The suspected deliberate scattering of broken glass on a Rotorua sports field set up for a school athletics day has left a child injured and an event organiser sickened.
Central Bay of Plenty Athletics Day organisers say most of the boundaries were set up on Monday evening for the next day’s event at the athletics track off Devon Rd, including 100 fencing standards and the MC’s tent.
“You could definitely tell an event was happening,” Lake City Athletics Club president Kelly Albrecht told the Rotorua Daily Post.
The annual one-day event hosted around 600 pupils from 30 Rotorua primary and intermediate schools and was eagerly anticipated by the young athletes.
On Tuesday morning, Albrecht received a message from the Rotorua Lakes Council saying there was damage to the athletics fields.
She said by the time she arrived, a groundsman already had a half-filled bucket of broken glass.
They walked around to find glass and broken bottles spread on the tracks, the discus area and the long-jump pit.
They ended up closing the pit, and Albrecht said all its sand may need to be replaced.
She said they got splinters picking up all the glass they could see, but some pieces were tiny – the size of a 50c coin and smaller, including “concerning” shards.
She said areas to avoid were spray-painted, but some were missed as the glass was only visible in certain angles and lighting.
“Because it was green it blended in with the grass.”
Albrecht said that throughout the day, kids and teachers found new patches of glass, meaning races were stopped for areas to be cleared.
“During the 200m races, a kid cut themselves on a piece of the glass.”
She said the cut was, fortunately, not bad.
The injury prompted races to be shut down again to clear the area, and another patch was found that the children had been running over. The lane was then shut down.
Glass ‘purposefully’ sprinkled on field
Albrecht said she believed the glass was smashed on concrete before it was picked up and scattered across the venue. She said the grass and sand were too soft to shatter bottles into such small shards.
“To me, it felt like a huge set-up … Whoever got in could see there was something that was going to be happening.
“They’ve purposefully gone in and sprinkled, in my opinion, this glass to purposefully hurt people,” she said.
“It’s quite sickening to think there are people out there that would want to spend their evening in the pouring-down rain, destroying a kids’ event.”
She said the whole day was set back by an hour as every heat needed to be shuffled due to the lane changes.
She said organisers did not call the event off as it would have been upsetting to the children who waited all year to showcase their talents and abilities.
She said she feared that if it could happen on a rainy evening like Monday, “I’m sure it could happen again”.
“Now I know someone or some people are willing to sabotage a kids’ event to hurt kids. It just means that anything could happen from now.”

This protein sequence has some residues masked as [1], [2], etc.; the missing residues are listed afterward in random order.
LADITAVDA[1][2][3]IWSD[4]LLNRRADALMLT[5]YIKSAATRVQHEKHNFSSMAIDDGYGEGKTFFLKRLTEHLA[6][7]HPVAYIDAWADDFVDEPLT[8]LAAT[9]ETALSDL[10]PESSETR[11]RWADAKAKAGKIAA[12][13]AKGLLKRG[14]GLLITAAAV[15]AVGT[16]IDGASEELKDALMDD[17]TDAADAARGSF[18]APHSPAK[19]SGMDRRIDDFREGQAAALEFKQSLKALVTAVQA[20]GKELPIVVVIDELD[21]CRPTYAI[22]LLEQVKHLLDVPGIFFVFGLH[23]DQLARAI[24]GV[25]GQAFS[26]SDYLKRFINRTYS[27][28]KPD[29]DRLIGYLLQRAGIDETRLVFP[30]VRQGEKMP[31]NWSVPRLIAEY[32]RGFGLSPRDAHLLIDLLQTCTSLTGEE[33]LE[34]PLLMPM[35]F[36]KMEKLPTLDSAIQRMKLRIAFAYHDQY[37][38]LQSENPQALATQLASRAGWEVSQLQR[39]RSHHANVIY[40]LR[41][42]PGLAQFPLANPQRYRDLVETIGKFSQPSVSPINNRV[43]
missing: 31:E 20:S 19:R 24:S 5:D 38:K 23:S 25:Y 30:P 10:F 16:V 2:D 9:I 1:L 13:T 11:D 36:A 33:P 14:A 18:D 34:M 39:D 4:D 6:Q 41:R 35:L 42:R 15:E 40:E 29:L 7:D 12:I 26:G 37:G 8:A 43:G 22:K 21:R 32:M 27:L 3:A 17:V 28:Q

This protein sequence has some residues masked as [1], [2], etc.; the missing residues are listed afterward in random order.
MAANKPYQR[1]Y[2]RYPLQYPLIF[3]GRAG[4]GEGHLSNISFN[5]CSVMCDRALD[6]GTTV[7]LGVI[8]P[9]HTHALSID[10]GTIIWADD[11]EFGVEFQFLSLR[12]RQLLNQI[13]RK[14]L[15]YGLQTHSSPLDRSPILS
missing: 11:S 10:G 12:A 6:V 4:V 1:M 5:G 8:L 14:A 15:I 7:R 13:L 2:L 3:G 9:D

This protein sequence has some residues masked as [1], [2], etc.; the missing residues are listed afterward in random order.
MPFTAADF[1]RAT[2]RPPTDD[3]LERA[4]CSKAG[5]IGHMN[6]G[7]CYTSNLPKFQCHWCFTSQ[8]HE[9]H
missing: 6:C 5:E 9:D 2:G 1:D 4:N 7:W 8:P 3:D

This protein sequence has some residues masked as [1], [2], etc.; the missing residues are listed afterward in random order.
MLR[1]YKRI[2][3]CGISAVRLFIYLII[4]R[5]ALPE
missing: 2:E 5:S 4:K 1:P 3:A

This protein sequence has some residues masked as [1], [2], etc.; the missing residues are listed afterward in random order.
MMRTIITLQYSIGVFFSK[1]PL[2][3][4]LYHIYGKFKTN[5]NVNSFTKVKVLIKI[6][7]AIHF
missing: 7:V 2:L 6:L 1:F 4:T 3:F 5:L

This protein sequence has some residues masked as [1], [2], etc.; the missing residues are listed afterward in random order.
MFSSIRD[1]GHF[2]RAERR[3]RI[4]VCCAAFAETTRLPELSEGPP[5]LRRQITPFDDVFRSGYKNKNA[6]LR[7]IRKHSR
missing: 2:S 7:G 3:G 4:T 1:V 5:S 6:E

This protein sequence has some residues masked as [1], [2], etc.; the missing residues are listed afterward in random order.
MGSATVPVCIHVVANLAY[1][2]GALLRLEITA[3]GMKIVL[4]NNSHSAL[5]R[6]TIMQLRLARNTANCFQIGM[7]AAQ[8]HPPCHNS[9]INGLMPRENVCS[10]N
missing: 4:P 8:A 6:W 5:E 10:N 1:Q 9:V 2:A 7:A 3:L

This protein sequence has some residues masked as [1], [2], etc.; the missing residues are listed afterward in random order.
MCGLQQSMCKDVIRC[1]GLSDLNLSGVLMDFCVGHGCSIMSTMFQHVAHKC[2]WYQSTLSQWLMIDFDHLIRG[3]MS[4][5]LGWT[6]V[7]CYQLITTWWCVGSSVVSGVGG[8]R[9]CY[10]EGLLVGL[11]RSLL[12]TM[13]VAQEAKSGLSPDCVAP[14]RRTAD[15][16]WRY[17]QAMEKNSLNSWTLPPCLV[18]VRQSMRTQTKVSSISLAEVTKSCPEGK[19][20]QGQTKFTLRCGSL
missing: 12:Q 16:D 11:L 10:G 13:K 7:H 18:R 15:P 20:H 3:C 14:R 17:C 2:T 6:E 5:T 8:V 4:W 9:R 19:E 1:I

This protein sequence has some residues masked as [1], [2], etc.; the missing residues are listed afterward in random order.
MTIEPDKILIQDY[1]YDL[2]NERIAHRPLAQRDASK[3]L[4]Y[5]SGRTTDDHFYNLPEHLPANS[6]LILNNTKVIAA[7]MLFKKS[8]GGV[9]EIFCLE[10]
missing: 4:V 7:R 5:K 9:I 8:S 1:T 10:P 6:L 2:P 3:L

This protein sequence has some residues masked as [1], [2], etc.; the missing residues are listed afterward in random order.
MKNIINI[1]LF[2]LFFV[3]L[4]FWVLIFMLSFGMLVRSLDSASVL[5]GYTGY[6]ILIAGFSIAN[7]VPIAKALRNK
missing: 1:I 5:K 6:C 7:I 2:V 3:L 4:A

She said glass was “really dangerous” and a child might never want to return to the track or compete if something happened to them.
“These kids deserve a safe environment.”
Albrecht also ran the three- to six-year-old athletics on Tuesday evening and warned families to bring shoes and be vigilant. There were no injuries.
“There’s still glass out there,” she said.
More cleaning up was needed with an event set to be held at the venue this weekend.
Glass appeared ‘strategically placed’ on field
Central Bay of Plenty school sports director Liz Savage agreed the glass appeared to have been “strategically placed” after they had finished setting up the night before the event.
Savage said what happened was “not cool” and it was lucky there were no more injuries and that the glass was spotted early, as the children ran barefoot.
She said the injured pupil went on to compete after she was cut by the glass.
Council infrastructure and environmental solutions group manager Stavros Michael said the council quickly informed the athletics club of the damage and staff from its contractor InfraCore were sent to clean up the “scattered glass”.
He said staff would continue to look for glass on the field as a precaution. The long-jump pit would be closed until further notice, and InfraCore would replace the sand.
He said council staff were reviewing CCTV footage and any relevant information would be shared with the police, who had been informed.
Michael said the field remained open to the public but urged people to wear footwear on the track.
A police spokesman confirmed the incident was reported on Wednesday.
Glass previously found in Rotorua playground
Rotorua’s Susan St playground previously had issues with glass left on the ground.
The council considered closing it in 2021, with contractors finding glass in the bark daily, apparently left on purpose to cause injury.
The same playground was repeatedly vandalised in 2017 and 2018, including broken glass buried in the bark.
The council spent $18,000 replacing the bark in 2019 and $15,000 in 2017.
Cira Olivier is a social issues and breaking news reporter for NZME Bay of Plenty. She has been a journalist since 2019.